We’re dumbfounded. The 2011 edition of the International Convention on Standards of Training, Certification and Watchkeeping for Seafarers (STCW), including the 2010 Manila Amendments Code, is being retailed in Manila for a whopping £73 equivalent (US$115). One can order it from IMO London for £40 (US$63). But that’s still plenty of money for a book of 350-plus pages that comes in cheap spiral binding, not hardbound. Just as disconcerting to us is that the obra maestra is copyrighted to IMO, so one can’t freely download it from the internet in digital format.

We get the point that the STCW print edition can’t be given away for free. The publisher, after all, has to recover the cost of printing and distributing the material with some margin of profit. Even the Christian bookstores earn from selling copies of the Bible. Why deny the IMO and its agents the same privilege in the case of the STCW? What’s beyond our comprehension is IMO holding the copyright to something that really embodies the collective intellectual effort of individual member states. This is akin to copyrighting the traffic regulations and asking motorists to buy the book so they’ll know what rules govern the road and their driving. Or the United States of America copyrighting its Constitution, copies of which Americans will then need to buy from the bookstore so they’ll all be law-abiding citizens. No free downloads, folks.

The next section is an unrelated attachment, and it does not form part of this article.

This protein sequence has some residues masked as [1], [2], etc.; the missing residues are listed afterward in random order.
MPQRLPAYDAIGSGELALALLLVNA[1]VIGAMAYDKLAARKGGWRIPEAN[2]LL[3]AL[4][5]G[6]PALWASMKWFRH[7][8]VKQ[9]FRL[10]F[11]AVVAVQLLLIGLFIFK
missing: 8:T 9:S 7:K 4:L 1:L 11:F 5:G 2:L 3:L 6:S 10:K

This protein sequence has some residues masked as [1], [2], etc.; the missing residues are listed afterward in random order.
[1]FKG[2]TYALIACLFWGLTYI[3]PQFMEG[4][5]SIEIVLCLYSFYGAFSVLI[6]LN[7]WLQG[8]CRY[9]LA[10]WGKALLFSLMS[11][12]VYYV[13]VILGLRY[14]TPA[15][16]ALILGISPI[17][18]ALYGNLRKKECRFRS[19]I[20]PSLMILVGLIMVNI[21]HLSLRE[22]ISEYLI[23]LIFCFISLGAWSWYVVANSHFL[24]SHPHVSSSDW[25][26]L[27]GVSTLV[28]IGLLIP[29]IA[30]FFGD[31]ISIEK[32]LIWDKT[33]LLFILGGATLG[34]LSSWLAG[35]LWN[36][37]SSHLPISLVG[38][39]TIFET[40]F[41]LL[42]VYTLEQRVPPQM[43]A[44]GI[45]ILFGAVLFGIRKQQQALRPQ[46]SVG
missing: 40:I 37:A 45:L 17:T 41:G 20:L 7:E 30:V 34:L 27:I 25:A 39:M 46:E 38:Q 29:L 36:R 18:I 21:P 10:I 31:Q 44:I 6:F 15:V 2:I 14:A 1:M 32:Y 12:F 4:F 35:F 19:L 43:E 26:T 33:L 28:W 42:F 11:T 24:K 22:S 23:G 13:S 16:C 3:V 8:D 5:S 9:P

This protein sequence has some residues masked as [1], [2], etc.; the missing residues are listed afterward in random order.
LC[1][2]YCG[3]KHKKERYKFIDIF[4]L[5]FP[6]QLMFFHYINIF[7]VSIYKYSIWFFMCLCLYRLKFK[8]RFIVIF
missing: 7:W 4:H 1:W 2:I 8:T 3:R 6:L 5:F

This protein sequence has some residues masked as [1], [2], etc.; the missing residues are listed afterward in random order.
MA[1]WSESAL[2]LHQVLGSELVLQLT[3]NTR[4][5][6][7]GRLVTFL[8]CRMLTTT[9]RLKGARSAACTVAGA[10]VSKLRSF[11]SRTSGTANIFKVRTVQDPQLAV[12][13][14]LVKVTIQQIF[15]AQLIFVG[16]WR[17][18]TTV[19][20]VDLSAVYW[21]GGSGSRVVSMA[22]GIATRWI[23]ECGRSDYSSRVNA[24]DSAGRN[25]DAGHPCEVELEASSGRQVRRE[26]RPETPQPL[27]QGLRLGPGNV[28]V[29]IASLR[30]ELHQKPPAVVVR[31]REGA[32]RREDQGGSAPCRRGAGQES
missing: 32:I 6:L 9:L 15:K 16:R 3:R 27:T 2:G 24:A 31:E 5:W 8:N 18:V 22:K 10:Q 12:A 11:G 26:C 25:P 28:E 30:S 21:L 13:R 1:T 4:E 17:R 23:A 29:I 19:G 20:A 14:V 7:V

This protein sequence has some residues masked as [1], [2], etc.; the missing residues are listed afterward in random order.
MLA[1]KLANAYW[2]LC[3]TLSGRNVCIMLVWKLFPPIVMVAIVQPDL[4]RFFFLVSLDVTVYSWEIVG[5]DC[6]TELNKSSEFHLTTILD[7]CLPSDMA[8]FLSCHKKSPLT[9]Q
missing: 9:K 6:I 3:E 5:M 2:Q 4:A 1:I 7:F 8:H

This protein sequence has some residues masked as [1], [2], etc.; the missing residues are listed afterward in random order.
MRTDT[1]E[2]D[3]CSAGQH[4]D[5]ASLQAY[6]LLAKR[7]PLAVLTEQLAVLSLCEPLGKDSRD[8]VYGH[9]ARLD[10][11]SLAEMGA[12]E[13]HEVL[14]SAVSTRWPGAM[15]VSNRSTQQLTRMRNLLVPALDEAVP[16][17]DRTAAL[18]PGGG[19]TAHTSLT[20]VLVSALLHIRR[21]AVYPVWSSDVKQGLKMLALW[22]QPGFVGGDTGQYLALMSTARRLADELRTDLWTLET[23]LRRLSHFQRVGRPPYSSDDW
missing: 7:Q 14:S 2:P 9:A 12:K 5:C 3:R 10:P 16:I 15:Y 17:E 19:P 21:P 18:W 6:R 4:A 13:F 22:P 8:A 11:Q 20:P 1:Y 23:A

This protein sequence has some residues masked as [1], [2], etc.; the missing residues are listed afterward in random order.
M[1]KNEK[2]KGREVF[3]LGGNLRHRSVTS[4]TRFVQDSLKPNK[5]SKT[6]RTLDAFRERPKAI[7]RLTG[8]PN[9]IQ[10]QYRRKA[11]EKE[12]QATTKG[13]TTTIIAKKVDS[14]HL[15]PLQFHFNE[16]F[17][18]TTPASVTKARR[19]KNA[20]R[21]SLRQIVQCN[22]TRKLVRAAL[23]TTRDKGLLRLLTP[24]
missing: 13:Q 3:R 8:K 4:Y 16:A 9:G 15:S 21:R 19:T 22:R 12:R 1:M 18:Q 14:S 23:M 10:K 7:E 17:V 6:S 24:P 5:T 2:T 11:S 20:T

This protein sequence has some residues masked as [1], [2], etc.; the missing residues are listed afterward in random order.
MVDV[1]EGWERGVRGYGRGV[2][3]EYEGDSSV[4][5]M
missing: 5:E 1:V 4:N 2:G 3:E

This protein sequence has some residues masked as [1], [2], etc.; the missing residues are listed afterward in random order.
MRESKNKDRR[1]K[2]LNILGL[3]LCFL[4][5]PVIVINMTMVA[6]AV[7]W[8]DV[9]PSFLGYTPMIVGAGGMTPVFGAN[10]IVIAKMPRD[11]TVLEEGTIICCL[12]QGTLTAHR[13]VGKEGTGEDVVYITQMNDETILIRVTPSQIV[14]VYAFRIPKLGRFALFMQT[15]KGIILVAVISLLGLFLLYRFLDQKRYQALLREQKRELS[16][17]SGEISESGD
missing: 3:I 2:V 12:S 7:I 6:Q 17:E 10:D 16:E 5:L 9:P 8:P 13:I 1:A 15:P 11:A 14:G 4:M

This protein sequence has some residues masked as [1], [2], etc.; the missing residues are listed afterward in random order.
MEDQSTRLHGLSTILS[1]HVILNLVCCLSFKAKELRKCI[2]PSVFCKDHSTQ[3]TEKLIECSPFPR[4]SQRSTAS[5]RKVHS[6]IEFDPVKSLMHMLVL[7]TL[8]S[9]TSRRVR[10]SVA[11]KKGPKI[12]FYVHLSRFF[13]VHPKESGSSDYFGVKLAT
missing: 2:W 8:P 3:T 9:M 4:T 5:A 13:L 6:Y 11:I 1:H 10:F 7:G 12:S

Apparently because of the copyright issue, it’s nearly impossible to find the full text of the updated STCW in the internet – except as an e-book that one needs to purchase. There was a time when the US Coast Guard had the pre-2010 version in its website. It was presented in sections but everything was there. The USCG-posted document appears to have vanished into thin air. Recently we found the STCW in a little-known website based on Faroe Islands but it was the text of the old (1995) Convention. Whether the IMO admits it or not, it’s making it difficult for seafarers to have access to that one document that governs their profession and affects their lives. It is also bolstering the impression that the IMO is a business-driven organisation, which is just as lamentable. ~Barista Uno